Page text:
Great North Air Ambulance Service
- Copyright: GNAAS
A life-saving air ambulance has landed in its new home.
The Pride of Cumbria II will be based in Langwathby, near Penrith, and was welcomed by the Great North Air Ambulance Service.
The aircraft, which also made its first flight in the county in front of its new team, will replace the existing Pride of Cumbria which is almost 30 years old. It has served the region since 2011.
David Stockton, chief executive of the charity, said: "Last summer, the Guardian of the North II arrived at the charity and now, with the addition of the Pride of Cumbria II, we have completely revamped our aircraft and it’s time to look forward, not back.
"The ongoing support of the people of Cumbria has been phenomenal and this new helicopter is our way of repaying that loyalty, which in turn, will allow us to save many more lives and keep families together."
The new Dauphin N3 aircraft is expected to serve Cumbria for about 15 years.
The charity said the Covid-19 pandemic left it with estimated financial losses of about £100,000 per month.
Cumbria's new air ambulance will fly into the county later.
The Great North Air Ambulance (GNAA) bought the helicopter from a private seller and it's been refurbished in Leeds.
It will replace the 30-year-old Pride of Cumbria and will land at the organisation's base near Penrith at lunchtime.
The charity that runs the service said it is more powerful than the old chopper and has a longer range. It's due to operate for at least the next 15 years.
GNAA has another helicopter based in the North East.Copyright: GNAA
A woman hit her head when she slipped and fell while descending the Old Man of Coniston.
Eighteen members of Coniston Mountain Rescue were involved in helping the woman, who had briefly been knocked unconscious by the fall.
She was carried by stretcher and then flown by the Great North Air Ambulance to Furness General Hospital.Copyright: Coniston MRT
A man's been flown to hospital after being reportedly injured by a bull near Penrith.
The Great North Air Ambulance says its critical care team was sent to Clifton at 10:40 this morning.
The man, whose injuries are believed to be serious, was treated by paramedics and a doctor, before a 25-minute flight to hospital.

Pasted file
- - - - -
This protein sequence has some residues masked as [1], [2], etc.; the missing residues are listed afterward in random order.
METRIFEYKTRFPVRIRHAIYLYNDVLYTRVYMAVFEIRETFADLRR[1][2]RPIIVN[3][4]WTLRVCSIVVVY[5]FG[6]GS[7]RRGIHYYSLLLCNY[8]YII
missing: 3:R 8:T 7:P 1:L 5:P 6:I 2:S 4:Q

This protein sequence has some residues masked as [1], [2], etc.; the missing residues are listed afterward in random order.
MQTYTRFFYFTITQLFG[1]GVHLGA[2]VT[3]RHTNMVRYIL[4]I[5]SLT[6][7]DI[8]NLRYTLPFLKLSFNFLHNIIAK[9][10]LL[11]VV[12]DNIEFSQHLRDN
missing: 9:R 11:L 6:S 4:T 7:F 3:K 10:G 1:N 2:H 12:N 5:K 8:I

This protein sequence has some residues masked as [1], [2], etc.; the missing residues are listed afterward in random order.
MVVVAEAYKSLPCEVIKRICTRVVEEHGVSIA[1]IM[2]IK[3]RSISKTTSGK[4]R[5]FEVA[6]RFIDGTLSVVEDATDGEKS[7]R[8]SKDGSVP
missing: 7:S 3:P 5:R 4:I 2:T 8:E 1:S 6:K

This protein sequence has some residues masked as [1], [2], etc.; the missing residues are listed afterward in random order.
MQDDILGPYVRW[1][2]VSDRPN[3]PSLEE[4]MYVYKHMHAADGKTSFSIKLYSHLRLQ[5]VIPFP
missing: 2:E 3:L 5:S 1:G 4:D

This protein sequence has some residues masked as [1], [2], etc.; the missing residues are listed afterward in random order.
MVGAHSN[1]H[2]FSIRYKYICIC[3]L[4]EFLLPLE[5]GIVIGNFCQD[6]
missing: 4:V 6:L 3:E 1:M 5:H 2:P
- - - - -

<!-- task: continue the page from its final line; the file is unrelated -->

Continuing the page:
Paramedics from the Great North Air Ambulance have helped colleagues from the equivalent Italian service follow their example in carrying blood supplies on emergency missions.Copyright: GNAA
Two members of staff from the Italian air ambulance service, AREU, visited GNAA bases in Langwathby in Cumbria and on Teesside, spending four days learning about delivering blood transfusions before a patient has arrived in hospital.
Staff from the GNAA believe carrying blood on board the aircraft has saved dozens of lives since 2015.
Afterwards Dr Francesco Daminelli, from AREU, said help from his Cumbrian colleagues had been fundamental to the Italian service adopting the same practice.Quote Message: This can only be a good thing for the public and the healthcare system, and we are delighted that we can offer this service to our residents." from Dr Francesco Daminelli
A woman who fell 15ft (4.6m) on Helm Crag, above Grasmere, was badly hurt and was winched into a Coastguard helicopter and flown to hospital.Copyright: LAMRA
It's thought she suffered head and pelvis injuries in the fall, just before 13:30 yesterday.
Volunteers from the Langdale Ambleside Mountain Rescue team were called out and the woman was given first aid by them and air ambulance paramedics before being flown to hospital in Preston.
A first test flight has been carried out in the Lake District.
By Sharon Barbour
BBC Look North
The Great North Air Ambulance Service is hoping to track down a "legend" bus driver, who came to the aid of its crew.
The aircraft was unable to land at the scene of the emergency in Dunston, so medics had to run from the landing site.
They were offered a lift by the passing bus, and the driver is now being sought to be thanked.
Police, ambulance, fire service and air ambulance crews were all involved in the rescue of a 16-year-old boy from the River Eamont yesterday.
Eden Police say the boy got into difficulty in the water just before 17:00 at Eamont Bridge, but was rescued and treated for minor injuries.
The first call-out for the Great North Air Ambulance came just minutes after staff had started the day at their new headquarters near Eaglescliffe.
The latest helicopter which is faster and more powerful than the charity’s existing aircraft, left the base just before 0900 to help a patient in Prudhoe.
The Great North Air Ambulance is hoping its new faster helicopter will help it save more lives.
The charity's latest addition has just started work from its new base at Progress House in Urlay Nook.
It's moving day for the Great North Air Ambulance.
Today it left its base at Teesside International Airport for the last time before starting operations from a new base tomorrow.
Nick Copson is now raising money for the charity which saved his life.
The Great North Air Ambulance Service (GNAAS) has launched a £10,000 raffle to fill a funding gap caused by the coronavirus outbreak.
The charity said it has seen donations slump over the past few months as a result of cancelled events and fundraising with donations in June were at about a third of their usual level.Copyright: GNAAS
GNAAS director of operations Andy Mawson said: “The downturn in donations is a big worry for us, as we rely on that money to survive. It’s that support which has enabled us to work throughout this crisis without losing one minute of flying time."
The raffle typically raises more than £100,000 for the charity every year. After ticket sales were opened on Friday, more than 3,000 were sold through the charity’s website.